Jill Weatherholt

Writing Stories of Love, Faith and Happy Endings While Enjoying the Journey

To Each His Own

26 Comments

Image courtesy Elmers.com

Image courtesy Elmers.com

When I was in the 4th grade there was a boy who sat next to me who ate glue. Every morning he would pull out a bottle of Elmer’s he kept tucked in his backpack and squirt a blob on his desk. After it dried, he would carefully peel it away from the wood and eat it. This was his morning ritual. I remember thinking maybe his mother didn’t make him breakfast before school, so one day I asked.

“Why do you eat that?”

“I like it.”

That was all he said before turning his attention to the chalkboard. So began my life as a people-watcher. I didn’t know then, but people watching would play an important role in my life. Observing the idiosyncrasies or quirks displayed by family, friends and strangers on the street is beneficial to me when it comes to creating characters.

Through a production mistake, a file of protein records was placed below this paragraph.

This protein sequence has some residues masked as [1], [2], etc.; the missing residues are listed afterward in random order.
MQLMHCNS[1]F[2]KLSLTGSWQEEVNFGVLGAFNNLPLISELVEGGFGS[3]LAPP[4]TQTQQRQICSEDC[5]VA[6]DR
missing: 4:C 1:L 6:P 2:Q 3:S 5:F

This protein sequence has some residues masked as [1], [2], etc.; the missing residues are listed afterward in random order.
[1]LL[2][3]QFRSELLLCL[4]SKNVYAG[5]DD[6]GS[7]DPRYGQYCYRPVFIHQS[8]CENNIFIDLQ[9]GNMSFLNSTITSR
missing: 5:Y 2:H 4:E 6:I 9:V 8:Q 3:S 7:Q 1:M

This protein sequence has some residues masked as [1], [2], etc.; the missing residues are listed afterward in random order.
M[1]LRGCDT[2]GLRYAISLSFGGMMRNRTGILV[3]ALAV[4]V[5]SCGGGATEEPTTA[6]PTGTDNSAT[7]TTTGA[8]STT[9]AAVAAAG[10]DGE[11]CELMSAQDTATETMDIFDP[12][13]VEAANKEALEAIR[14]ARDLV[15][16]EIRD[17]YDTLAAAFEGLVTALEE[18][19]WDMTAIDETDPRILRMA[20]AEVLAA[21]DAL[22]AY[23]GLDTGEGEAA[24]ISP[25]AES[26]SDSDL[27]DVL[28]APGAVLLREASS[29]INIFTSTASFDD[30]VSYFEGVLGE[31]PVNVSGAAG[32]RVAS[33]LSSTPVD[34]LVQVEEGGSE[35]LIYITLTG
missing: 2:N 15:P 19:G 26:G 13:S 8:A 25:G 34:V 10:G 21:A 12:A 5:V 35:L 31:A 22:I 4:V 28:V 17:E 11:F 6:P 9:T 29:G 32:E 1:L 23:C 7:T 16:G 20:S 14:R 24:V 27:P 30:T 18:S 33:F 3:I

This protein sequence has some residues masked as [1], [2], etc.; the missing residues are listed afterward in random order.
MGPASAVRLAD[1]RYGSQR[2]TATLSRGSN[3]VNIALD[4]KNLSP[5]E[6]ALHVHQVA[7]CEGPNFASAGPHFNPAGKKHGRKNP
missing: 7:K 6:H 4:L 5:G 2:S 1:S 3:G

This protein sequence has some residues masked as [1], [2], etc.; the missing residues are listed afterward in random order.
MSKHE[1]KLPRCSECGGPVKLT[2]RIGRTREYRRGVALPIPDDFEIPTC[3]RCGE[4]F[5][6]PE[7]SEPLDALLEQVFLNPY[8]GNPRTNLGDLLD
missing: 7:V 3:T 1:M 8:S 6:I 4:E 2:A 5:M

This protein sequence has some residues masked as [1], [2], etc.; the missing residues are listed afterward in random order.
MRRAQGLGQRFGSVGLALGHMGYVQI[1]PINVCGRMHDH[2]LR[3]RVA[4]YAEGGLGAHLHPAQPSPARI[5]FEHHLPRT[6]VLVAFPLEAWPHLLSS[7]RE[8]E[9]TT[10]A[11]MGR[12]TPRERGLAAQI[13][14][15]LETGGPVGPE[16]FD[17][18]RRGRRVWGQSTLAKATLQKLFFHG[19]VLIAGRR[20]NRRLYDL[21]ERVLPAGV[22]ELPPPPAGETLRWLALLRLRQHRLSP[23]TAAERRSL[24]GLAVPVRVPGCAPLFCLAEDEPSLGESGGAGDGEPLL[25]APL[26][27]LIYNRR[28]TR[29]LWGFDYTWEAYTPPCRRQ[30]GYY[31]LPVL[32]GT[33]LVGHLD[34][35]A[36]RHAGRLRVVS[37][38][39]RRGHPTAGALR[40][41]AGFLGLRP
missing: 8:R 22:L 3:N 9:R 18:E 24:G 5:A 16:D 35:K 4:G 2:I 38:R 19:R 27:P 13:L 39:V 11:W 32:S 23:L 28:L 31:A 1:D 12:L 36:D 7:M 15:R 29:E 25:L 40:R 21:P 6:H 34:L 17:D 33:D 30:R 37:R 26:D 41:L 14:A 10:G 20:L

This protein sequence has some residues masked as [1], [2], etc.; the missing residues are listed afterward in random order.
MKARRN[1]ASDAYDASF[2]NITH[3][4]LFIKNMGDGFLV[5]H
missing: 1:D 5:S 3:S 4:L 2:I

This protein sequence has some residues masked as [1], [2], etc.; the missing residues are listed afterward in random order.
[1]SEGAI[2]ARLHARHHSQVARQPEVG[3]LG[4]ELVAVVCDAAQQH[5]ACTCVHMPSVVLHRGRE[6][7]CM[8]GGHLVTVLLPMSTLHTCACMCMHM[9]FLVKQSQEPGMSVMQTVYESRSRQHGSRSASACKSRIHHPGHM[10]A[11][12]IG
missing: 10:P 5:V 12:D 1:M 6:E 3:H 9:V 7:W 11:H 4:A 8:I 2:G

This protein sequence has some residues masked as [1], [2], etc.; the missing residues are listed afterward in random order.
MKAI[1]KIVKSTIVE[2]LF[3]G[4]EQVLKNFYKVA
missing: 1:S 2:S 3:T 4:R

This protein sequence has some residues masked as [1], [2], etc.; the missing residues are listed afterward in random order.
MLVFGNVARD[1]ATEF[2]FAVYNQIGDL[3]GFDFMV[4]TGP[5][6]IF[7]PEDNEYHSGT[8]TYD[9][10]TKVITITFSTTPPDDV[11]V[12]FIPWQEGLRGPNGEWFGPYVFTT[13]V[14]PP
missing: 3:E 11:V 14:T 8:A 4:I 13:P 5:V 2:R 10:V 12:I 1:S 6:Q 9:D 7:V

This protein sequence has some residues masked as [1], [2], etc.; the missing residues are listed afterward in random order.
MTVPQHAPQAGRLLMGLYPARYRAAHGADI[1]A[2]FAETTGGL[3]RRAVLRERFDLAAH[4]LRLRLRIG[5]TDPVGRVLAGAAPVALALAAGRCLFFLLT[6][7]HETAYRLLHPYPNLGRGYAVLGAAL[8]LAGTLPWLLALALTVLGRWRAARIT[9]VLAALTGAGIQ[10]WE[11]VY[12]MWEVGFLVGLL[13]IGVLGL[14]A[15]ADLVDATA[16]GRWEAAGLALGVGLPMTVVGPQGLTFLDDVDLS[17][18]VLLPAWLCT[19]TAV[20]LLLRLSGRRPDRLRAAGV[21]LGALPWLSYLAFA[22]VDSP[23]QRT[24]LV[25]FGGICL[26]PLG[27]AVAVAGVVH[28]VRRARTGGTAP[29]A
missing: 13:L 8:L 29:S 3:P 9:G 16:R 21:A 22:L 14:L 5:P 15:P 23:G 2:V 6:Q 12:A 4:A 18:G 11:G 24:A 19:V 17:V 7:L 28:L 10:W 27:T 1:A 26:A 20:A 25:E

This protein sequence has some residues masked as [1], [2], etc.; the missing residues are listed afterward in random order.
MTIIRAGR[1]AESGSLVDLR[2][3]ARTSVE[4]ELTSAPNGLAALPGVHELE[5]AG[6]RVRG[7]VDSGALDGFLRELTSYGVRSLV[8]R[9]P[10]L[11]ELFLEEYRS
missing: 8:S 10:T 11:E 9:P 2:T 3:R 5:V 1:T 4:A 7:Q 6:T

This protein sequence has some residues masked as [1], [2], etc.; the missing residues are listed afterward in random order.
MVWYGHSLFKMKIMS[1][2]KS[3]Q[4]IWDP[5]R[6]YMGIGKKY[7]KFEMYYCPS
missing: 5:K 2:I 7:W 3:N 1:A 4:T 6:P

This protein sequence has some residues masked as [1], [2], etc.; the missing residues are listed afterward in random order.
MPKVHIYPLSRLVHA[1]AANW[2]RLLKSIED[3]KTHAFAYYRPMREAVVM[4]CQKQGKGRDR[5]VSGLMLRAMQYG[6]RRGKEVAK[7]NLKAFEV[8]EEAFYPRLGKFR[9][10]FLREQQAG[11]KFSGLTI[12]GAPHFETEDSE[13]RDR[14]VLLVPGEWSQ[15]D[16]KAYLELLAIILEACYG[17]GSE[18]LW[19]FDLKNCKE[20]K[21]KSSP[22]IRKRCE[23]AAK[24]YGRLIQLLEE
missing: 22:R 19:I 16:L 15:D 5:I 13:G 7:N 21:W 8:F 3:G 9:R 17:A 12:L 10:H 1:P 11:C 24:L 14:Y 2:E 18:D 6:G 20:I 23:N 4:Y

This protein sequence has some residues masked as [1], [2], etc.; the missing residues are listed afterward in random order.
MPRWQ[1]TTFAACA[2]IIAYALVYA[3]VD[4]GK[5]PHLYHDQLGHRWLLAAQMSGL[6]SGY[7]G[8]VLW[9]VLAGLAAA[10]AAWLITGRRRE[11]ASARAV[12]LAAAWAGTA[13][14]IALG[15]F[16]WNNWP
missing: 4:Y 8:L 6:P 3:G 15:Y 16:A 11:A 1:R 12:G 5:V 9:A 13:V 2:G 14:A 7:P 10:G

Everyone has quirks; something that is unique, odd or special. You might even say it borders weirdness. I have to admit, I did think it was a little weird that my classmate ate glue every morning, but I was 10 years old, who was I to judge?

I love characters that leave a lasting impression long after I’ve read the last page. I want characters that are three-dimensional with complex emotions and conflicting motives. Characters who are complicated and have messy lives are someone I will root for. By adding a quirk or two, maybe a twitch, an obsession or a habit allows the reader to see inside the character, even if the other characters cannot. I relate to a character that is obsessed with clean hands or eats M&Ms by the color. As a child, I used to separate my M&Ms by the color before popping them in my mouth and these days, I never leave home without my antibacterial wipes.

Many years ago, as a job requirement, I was fingerprinted. The supervisor made several attempts to obtain good prints, but finally gave up and sent me to the Sheriff’s Department for electronic printing. Even electronically, the technician wasn’t able to get clear prints. He asked me if I washed my hands a lot. I revealed my germaphobe tendencies, and he explained how he has seen “bad” fingerprints in scrub nurses and doctors.

As fun as it may be to give your characters quirks, be careful not to overdo it. The reader might begin to get annoyed and then the quirks become the story. Case in point, I’ll be remembered now as the writer who washed her fingerprints down the drain.

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Author: Jill Weatherholt